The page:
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Stacked Bar Chart

Understanding Stacked Bar Charts

A stacked bar chart is a sort of bar chart that displays information in a stacked format. Each bar is split into a couple of sections, with each phase representing an exceptional category or subcategory of statistics. The peak of every segment represents the fee of that class or subcategory, and the overall height of the bar represents the total fee of all classes or subcategories blended.

Stacked bar charts are useful when examining the overall price of various categories or subcategories and the relative contribution of every category or subcategory to the whole fee. They are also beneficial for displaying how the entire fee modifications over time, as you can see how the peak of every phase adjusts from one bar to the subsequent.

Types of Stacked Bar Charts

1. Standard Stacked Bar Chart

Stacked Bar Chart

The standard stacked bar chart, also known as a stacked bar graph, extends the standard bar chart from looking at numeric values across one categorical variable to two. Each bar in a standard bar chart is divided into several sub-bars stacked end to end, each corresponding to a level of the second categorical variable.

For example, if you have total production levels and forecasts for a few types of devices: tablets, phones, and laptops. The total production of all devices can be displayed in a standard bar chart. But if you also wanted to understand the breakdown by device, you could morph the traditional bar chart into a stacked one showing the component contribution.

2. Percentage Stacked Bar Chart

Stacked Bar Chart

A per cent stacked bar chart represents the given facts as the proportion of facts that contribute to a total extent in a distinctive category. This kind of chart is beneficial when you want to evaluate the share of different categories for every bar in the chart.

3. Horizontal Stacked Bar Chart

Stacked Bar Chart

Like the standard bar chart, the bars in a stacked bar chart may be orientated horizontally. This is specifically useful when the class labels are long or if there are numerous categories.

4. 3D Stacked Bar Chart

Stacked Bar Chart

A stacked bar chart also can be formatted in 3-D. This provides an intense experience to the chart and can make it more visually attractive. However, it's critical to be aware that 3-D charts can distort the records now and then and make it more difficult to examine values correctly.

5. Value annotations

Stacked Bar Chart

One solution to avoid confusion when comparing sub-bar lengths is to add annotations to each bar that indicate its size. However, this may add visual clutter to your chart, so use caution. Make sure that the stacked bar chart aligns with your primary objectives for the visual representation or consider using a different chart type.

Using Stacked Bars Effectively

A trendy bar chart is used to evaluate numeric values between distinct categorical variable levels. Each degree of the explicit variable is represented via an unmarried bar on the chart, with the duration of every bar indicating a numeric value. A stacked bar chart also serves this cause but with an additional intention.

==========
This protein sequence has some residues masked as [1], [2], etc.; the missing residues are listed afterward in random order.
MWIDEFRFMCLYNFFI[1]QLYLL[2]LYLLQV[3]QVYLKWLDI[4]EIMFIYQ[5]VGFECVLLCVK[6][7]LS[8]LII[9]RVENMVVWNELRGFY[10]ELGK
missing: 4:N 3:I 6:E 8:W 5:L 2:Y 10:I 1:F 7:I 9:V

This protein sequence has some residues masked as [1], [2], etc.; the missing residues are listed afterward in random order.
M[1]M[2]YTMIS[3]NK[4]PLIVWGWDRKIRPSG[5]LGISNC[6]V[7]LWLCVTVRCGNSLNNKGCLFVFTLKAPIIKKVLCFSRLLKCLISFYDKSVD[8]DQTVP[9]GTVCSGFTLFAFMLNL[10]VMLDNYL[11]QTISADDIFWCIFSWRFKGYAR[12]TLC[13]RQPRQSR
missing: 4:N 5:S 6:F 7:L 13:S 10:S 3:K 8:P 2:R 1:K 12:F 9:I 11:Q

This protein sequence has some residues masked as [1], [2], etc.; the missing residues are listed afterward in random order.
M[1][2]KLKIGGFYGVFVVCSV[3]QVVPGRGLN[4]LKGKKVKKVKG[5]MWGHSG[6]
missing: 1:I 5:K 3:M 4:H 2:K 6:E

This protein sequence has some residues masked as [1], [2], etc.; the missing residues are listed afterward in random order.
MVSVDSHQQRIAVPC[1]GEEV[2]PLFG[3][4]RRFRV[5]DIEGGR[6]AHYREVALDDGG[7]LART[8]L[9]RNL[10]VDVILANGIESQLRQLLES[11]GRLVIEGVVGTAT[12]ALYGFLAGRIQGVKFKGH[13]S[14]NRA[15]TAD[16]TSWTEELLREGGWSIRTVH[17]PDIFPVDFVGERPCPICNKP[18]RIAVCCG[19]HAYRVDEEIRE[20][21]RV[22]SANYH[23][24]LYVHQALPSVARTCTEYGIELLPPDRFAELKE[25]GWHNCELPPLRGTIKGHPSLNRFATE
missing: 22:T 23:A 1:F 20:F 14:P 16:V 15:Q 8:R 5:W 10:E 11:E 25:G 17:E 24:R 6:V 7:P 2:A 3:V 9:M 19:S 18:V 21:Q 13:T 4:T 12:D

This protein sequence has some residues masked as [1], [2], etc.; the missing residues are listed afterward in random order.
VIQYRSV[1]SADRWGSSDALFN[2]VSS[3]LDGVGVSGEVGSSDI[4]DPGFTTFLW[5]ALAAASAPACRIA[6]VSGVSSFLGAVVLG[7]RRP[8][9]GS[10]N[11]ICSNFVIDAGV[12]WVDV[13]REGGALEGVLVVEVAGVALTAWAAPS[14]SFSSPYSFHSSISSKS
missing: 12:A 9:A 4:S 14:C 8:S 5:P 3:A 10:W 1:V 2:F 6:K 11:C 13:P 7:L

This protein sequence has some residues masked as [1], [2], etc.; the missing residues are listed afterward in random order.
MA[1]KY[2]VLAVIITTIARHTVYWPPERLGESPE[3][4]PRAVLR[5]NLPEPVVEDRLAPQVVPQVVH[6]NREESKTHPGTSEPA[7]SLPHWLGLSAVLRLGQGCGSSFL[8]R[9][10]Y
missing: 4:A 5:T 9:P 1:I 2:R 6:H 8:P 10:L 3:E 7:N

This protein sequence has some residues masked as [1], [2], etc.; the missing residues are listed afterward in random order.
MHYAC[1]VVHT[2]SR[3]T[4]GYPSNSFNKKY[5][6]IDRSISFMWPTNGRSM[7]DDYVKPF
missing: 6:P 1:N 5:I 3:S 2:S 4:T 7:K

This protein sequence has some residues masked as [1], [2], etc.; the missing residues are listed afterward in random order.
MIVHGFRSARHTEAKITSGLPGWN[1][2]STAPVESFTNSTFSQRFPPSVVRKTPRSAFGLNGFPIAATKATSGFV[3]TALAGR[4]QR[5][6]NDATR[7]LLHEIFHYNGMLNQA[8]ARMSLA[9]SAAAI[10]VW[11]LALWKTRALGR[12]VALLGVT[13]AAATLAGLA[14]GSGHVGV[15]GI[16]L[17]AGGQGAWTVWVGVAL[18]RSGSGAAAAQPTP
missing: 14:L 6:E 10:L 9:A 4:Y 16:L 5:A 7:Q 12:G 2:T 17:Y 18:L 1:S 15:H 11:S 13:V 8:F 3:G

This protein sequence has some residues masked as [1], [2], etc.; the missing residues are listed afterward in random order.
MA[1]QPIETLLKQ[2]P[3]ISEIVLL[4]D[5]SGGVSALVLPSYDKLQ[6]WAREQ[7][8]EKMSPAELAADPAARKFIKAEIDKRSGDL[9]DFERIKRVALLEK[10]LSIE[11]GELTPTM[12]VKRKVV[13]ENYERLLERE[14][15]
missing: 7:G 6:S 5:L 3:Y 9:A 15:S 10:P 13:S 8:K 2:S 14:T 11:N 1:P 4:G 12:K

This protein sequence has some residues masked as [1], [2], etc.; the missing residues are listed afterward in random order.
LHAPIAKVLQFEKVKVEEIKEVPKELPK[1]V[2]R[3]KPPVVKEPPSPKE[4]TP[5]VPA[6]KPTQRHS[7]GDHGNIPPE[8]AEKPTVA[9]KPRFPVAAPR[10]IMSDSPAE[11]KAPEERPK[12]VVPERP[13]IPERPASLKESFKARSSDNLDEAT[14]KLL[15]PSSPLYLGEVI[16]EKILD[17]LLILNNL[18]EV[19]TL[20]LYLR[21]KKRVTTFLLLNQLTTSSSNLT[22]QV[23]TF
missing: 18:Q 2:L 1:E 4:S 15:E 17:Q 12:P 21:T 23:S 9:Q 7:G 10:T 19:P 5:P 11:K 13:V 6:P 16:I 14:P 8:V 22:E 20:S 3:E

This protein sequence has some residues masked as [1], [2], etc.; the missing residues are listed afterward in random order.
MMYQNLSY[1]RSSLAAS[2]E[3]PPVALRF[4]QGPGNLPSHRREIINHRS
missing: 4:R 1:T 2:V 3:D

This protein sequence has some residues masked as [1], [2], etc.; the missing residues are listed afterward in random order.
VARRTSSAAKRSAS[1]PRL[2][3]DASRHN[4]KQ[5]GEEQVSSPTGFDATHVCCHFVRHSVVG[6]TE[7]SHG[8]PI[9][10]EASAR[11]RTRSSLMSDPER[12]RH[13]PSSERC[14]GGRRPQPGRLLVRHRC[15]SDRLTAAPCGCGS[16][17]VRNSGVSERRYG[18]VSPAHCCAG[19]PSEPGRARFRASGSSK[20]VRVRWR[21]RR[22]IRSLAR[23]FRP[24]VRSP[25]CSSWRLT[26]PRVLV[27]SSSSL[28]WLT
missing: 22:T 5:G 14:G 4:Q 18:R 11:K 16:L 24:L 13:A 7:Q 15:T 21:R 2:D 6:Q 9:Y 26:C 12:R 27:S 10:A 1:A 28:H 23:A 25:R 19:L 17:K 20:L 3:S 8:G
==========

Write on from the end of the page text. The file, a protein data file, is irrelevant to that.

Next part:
The stacked bar chart is useful when we want to understand the relative composition of each primary bar based on the levels of a second categorical variable. In this type of chart, each bar comprises several sub-bars, each corresponding to a level of a secondary categorical variable. The total length of each stacked bar remains the same, but now we can see how each secondary group contributed to that total.

Key Characteristics of Stacked Bar Charts

  • Compositional view: They excel at illustrating how character components make up everything in a class. Each bar acts as a container, segmenting into numerous quantities that constitute exceptional information points.
  • Comparative analysis: Comparing the relative sizes of various categories will become convenient with stacked bars. The universal heights of the bars conveniently monitor which categories maintain the most weight.
  • Trend visualisation: Tracking modifications over time may be efficiently executed with stacked bars. Plotting facts for multiple intervals allows you to examine how class composition and relative sizes evolve.

Practical Uses of Stacked Bar Charts

  • Product income: Analyze the sales overall performance of diverse products inside a shop or throughout special timeframes.
  • Department budgets: Visualize the price range allocation for extraordinary departments in an agency, highlighting spending priorities.
  • Survey results: Depict the distribution of responses from a couple of choice surveys, making it easy to understand famous and unpopular choices.
  • Population demographics: Illustrate the population of different nations via age organisation, offering insights into the age shape of each state.

In conclusion, stacked bar charts are useful for evaluating the entire cost of various categories or subcategories. They are clean to read and understand and permit you to see how one-of-a-kind classes or subcategories contribute to the full value. However, they can become visually complex as greater categories or collections are introduced, and it cannot be easy to evaluate the values of character classes or subcategories across distinct bars.

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